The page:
This study aimed to assess the level of posttraumatic stress disorder and to examine the relationship between exposure to war stress and posttraumatic symptoms among health care providers following Israeli offensives against Gaza Strip in 2014.
A cross-sectional design was used for this study. We targeted all nurses and doctors working in three governmental hospitals in the Gaza Strip and worked with victims of the last war, more specifically, those who were working in emergency departments, intensive care units, operating rooms, surgical departments, and burn units. A demographic sheet and Impact Event Scale–Revised were used in this study. The Impact Event Scale–Revised has three sub-scales; intrusion, avoidance, and hyper-arousal.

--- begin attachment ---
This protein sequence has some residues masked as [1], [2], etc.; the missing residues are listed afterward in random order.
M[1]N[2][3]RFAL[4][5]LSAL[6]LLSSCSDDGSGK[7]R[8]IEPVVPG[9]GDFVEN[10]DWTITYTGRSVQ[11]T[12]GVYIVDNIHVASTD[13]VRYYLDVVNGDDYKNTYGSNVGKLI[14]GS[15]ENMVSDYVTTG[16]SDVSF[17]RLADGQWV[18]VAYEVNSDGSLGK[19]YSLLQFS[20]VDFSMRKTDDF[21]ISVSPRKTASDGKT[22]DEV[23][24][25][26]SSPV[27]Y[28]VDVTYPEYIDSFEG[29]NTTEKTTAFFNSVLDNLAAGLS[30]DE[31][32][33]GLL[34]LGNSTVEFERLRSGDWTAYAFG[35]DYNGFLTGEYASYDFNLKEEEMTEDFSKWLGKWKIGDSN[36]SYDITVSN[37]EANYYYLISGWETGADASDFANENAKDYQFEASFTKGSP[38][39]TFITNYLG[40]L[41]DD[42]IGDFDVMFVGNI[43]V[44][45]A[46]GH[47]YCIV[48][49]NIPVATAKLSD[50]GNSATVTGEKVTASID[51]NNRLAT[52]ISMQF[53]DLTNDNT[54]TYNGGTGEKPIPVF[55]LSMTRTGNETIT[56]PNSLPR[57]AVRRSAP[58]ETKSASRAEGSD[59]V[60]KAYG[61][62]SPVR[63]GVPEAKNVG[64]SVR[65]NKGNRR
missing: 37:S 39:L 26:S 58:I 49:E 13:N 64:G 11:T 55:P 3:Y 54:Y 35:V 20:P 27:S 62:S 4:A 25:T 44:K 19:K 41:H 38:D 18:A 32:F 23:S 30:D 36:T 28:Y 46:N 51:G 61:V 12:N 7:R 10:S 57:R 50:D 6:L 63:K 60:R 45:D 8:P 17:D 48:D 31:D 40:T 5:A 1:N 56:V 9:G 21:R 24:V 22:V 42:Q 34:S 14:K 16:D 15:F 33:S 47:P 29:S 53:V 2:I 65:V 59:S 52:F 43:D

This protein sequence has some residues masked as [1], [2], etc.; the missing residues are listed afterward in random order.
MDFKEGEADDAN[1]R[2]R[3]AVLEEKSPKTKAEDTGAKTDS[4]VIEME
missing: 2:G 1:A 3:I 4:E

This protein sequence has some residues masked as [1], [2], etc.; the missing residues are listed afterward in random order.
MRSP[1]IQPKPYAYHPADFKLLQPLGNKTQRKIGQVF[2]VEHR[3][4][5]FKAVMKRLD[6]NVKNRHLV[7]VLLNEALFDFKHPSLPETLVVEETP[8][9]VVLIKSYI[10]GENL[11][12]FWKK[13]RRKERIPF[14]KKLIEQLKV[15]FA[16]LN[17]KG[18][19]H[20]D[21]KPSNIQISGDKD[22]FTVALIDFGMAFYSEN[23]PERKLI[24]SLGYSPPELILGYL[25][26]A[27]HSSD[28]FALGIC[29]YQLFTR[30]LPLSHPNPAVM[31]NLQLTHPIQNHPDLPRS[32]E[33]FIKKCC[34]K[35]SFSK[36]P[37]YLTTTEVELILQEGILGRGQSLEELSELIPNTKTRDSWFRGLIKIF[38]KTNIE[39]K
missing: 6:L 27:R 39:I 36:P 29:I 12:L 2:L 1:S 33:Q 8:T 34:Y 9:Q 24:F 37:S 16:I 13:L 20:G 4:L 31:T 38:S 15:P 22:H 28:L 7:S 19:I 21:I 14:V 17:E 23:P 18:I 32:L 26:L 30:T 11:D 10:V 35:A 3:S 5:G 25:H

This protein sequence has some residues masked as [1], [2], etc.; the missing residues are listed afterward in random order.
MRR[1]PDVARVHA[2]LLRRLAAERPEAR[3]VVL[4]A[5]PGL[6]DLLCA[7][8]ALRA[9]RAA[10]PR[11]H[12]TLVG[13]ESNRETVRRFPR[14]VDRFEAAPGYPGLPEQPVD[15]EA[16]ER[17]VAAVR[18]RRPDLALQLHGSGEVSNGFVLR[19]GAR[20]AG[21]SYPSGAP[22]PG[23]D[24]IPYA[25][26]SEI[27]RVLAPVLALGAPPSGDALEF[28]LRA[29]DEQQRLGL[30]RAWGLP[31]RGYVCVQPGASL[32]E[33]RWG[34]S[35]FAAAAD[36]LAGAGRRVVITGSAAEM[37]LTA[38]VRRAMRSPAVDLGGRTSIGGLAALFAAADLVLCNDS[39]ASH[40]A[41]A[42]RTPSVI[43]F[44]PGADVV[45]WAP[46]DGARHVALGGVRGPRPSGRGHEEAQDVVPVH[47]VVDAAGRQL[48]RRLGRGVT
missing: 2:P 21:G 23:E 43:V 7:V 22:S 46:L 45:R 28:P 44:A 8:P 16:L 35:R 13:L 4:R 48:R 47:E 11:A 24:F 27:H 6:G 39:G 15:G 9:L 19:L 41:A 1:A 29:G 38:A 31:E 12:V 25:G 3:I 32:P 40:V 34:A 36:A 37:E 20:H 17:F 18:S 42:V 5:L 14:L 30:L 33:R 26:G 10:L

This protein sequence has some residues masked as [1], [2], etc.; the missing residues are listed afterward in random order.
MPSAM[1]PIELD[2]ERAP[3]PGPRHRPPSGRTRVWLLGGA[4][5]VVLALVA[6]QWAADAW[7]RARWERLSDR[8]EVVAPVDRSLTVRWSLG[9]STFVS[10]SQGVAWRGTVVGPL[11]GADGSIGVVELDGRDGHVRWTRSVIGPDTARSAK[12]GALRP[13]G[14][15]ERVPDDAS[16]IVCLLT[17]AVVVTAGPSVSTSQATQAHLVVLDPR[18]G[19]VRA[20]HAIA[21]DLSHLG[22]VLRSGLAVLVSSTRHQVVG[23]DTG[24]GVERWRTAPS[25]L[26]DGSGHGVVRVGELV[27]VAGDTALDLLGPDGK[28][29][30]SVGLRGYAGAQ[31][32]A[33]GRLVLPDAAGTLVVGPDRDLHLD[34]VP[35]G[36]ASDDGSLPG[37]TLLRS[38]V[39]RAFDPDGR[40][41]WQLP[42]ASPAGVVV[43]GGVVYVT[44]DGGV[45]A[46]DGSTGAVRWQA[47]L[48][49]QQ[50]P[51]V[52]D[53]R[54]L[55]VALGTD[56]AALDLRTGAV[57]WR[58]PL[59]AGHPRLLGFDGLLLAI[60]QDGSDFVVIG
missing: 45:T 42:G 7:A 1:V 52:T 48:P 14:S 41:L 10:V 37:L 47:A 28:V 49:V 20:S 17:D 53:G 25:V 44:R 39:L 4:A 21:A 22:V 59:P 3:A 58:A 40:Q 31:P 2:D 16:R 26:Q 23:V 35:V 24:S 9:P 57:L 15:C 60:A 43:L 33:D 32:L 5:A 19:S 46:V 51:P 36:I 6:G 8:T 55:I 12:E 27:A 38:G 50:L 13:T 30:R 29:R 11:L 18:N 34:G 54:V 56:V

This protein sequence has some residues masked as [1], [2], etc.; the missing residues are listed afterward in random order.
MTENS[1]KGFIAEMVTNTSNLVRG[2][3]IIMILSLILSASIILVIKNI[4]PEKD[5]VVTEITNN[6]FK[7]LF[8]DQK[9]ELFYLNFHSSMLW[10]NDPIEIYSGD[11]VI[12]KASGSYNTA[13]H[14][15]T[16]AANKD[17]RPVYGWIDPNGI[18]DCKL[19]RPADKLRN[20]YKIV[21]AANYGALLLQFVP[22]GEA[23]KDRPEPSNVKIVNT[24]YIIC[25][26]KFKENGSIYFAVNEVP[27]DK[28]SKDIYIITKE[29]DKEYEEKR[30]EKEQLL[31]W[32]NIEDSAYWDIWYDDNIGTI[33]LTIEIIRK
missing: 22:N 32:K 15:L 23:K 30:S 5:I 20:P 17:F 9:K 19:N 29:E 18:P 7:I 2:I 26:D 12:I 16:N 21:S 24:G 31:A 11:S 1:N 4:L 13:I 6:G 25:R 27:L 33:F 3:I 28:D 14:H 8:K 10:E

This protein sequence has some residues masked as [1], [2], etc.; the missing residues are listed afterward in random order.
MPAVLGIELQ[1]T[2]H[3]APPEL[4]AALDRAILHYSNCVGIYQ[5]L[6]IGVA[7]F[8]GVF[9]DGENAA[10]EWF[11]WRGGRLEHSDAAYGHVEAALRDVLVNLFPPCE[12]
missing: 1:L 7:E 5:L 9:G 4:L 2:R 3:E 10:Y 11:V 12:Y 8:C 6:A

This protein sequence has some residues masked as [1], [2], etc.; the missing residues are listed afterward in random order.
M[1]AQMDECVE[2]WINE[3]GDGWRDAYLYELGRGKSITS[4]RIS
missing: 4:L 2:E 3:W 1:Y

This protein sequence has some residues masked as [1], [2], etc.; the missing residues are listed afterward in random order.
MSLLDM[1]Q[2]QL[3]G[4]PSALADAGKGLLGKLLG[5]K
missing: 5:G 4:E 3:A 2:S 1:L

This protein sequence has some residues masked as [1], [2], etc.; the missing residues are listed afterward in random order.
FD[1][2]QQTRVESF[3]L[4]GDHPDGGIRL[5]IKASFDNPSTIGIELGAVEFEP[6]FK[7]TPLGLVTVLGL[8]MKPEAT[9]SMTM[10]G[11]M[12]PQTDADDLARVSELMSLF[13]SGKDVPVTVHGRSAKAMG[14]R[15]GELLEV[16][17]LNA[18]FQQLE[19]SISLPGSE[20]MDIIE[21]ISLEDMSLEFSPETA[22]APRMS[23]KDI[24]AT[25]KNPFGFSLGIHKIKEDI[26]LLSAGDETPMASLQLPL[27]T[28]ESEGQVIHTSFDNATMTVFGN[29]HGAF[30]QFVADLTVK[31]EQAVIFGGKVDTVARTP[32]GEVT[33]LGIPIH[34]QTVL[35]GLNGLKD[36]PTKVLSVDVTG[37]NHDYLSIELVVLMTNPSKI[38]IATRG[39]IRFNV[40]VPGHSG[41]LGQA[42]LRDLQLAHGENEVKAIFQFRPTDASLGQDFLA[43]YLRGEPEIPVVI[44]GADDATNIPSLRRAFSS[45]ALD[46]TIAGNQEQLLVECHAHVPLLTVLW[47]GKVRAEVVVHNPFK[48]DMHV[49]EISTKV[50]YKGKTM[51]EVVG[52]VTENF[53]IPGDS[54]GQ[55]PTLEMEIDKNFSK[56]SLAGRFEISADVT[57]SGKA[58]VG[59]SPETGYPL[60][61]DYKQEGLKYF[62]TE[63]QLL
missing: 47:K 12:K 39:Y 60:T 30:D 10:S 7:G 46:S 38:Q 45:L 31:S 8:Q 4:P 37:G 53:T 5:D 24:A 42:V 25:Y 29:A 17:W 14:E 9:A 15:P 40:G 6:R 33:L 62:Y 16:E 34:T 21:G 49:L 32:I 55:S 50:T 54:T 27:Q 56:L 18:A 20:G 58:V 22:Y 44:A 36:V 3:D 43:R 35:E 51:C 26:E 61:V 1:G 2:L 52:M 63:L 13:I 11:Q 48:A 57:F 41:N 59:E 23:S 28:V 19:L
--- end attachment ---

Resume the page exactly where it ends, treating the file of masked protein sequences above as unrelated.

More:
The results showed that 291 (89.8%) of 324 participants had scores more than 35 (threshold cut-off point) on the Impact Event Scale–Revised. Scores ranged from zero to 80 with a mean of 52.13. Females had higher levels of stress (55.79) than males (51.63) and nurses (54.85) had more stress than physicians (47.38). The most frequent symptoms of trauma subscales was “avoidance” (mean = 20.04), followed by “intrusion” (mean = 17.83), and then “hyper-arousal” (mean = 14.27). Levels of trauma symptoms were not affected by place of living, hospital of work, while level of education had impacted level of trauma.
The findings showed that health care providers suffered from severe posttraumatic symptoms after exposure to prolonged war stress. This level of trauma among health care providers warrants intervention programs to reduce stress and trauma among Gaza health care providers after the war.